One person’s “so what” is another’s “gee whiz,” and that’s why comic book publishers are eyeing the iPad as a way to leap over old readership barriers in a single bound. The machine’s large screen – which some critics dismissed as nothing but a giant iPod Touch – makes a real difference when it comes to graphic novels and comic strips, in ways where smaller devices fall flat.
The hope behind digital comics, according to one Business Week article, is to change the industry’s focus from collecting comics back to reading them. It could, suggested a publisher in one industry magazine, bring back the days when comics were widely available. They could break free of specialty stores, returning in e-form to a time when they were sold at the old corner store where everyone shopped.
PC World called the new Marvel Comics reader one of the iPad’s most high-profile launches, but found initial reactions mixed. Comic fans “seem to like the idea and the execution, but not the $1.99 price tag on every issue in Marvel's digital storefront,” the article said. As with other forms of e-books, readers complained that more of the savings from online publishing should trickle down to their pocketbooks. And – not too surprisingly – comic-store owners were hardly enthused. One told PC World that the technology will endanger his business once digital readers get cheaper and thinner. “I hope it's a dismal failure, so here's hoping.”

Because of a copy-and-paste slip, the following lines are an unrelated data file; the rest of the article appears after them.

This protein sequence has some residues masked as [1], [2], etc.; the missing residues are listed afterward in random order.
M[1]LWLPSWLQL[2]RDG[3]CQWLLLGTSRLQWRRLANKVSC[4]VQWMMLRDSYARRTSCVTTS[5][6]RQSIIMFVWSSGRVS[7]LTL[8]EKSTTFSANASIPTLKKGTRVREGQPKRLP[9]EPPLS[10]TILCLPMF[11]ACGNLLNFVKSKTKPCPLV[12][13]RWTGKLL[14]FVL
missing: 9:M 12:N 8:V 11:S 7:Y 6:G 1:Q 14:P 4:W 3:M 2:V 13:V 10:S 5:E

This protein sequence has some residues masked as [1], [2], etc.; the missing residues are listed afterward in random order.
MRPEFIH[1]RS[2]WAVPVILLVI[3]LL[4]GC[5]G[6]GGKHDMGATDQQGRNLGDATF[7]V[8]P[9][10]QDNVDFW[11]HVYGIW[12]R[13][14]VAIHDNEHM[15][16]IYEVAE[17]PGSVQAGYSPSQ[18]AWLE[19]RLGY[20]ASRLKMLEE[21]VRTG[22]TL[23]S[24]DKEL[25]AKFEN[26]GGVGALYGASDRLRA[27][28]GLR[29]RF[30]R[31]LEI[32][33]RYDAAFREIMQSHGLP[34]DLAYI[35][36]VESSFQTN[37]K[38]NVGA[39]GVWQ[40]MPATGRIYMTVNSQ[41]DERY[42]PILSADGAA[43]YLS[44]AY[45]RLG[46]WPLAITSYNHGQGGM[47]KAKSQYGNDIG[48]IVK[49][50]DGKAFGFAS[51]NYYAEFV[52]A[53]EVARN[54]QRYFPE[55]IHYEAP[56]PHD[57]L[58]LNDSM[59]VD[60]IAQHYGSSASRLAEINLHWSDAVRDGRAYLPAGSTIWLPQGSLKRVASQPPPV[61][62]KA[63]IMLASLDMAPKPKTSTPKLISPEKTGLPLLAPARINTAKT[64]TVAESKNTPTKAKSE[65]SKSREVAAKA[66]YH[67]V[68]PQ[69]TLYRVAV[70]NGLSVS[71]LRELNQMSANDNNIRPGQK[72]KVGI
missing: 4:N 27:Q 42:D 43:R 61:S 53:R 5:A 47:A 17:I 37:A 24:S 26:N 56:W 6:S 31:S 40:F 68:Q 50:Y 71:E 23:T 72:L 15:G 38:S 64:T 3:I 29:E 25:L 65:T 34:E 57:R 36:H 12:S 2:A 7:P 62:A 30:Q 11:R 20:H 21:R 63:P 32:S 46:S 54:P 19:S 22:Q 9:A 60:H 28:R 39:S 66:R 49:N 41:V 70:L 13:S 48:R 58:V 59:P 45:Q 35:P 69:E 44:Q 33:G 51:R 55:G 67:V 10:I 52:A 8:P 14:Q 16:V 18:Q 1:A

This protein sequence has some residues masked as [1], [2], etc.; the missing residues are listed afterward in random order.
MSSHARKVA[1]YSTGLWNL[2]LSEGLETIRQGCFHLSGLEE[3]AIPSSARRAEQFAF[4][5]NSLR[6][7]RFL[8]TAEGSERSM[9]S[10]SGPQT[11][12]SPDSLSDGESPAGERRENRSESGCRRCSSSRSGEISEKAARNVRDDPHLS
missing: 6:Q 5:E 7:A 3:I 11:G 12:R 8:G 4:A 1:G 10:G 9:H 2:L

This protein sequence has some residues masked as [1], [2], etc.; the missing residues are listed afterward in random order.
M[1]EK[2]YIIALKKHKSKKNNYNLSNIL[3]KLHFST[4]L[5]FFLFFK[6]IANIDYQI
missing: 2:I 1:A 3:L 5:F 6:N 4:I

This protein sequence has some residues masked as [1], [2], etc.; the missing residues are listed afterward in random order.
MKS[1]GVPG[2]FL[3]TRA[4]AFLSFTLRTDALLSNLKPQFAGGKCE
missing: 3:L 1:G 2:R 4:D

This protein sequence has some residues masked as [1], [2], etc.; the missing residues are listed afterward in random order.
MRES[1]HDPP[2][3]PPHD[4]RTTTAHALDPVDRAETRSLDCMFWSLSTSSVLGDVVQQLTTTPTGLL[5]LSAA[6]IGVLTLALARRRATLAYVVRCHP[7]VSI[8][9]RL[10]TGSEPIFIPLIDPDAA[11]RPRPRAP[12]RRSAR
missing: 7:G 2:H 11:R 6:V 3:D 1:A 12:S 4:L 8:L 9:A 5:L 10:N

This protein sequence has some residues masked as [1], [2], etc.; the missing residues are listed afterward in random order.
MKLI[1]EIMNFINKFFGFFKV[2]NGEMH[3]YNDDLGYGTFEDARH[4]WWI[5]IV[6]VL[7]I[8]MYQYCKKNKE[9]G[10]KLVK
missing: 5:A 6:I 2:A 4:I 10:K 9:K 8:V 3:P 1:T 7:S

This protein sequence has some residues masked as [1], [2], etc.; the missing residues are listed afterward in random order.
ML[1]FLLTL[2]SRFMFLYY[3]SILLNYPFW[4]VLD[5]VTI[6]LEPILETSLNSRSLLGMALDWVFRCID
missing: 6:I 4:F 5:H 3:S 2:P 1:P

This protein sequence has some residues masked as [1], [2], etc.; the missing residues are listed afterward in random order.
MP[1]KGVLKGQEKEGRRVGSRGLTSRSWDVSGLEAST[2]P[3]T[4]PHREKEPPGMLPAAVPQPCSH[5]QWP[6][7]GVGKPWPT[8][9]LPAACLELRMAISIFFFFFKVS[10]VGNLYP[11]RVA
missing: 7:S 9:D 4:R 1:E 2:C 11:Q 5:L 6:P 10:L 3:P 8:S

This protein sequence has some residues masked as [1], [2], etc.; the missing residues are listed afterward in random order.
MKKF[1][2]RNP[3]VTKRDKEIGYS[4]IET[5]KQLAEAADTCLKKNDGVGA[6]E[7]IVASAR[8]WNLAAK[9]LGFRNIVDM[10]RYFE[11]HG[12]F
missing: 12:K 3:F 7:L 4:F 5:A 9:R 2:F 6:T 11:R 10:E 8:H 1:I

He doesn’t have to worry just yet. CNet’s review of the new Marvel comics app called it “the closest thing to replicating a readable, holdable comic book page,” but took issue with some layout restrictions and the fact that the comics are not portable: “When you buy them, unlike when you purchase MP3s, you are purchasing them for the iPad only.” The reader is slick and sexy, CNet reviewer Seth Rosenblatt wrote, but “not the digital panacea that comic book readers or publishers have hoped for.”
At least, he wrote, “not yet.”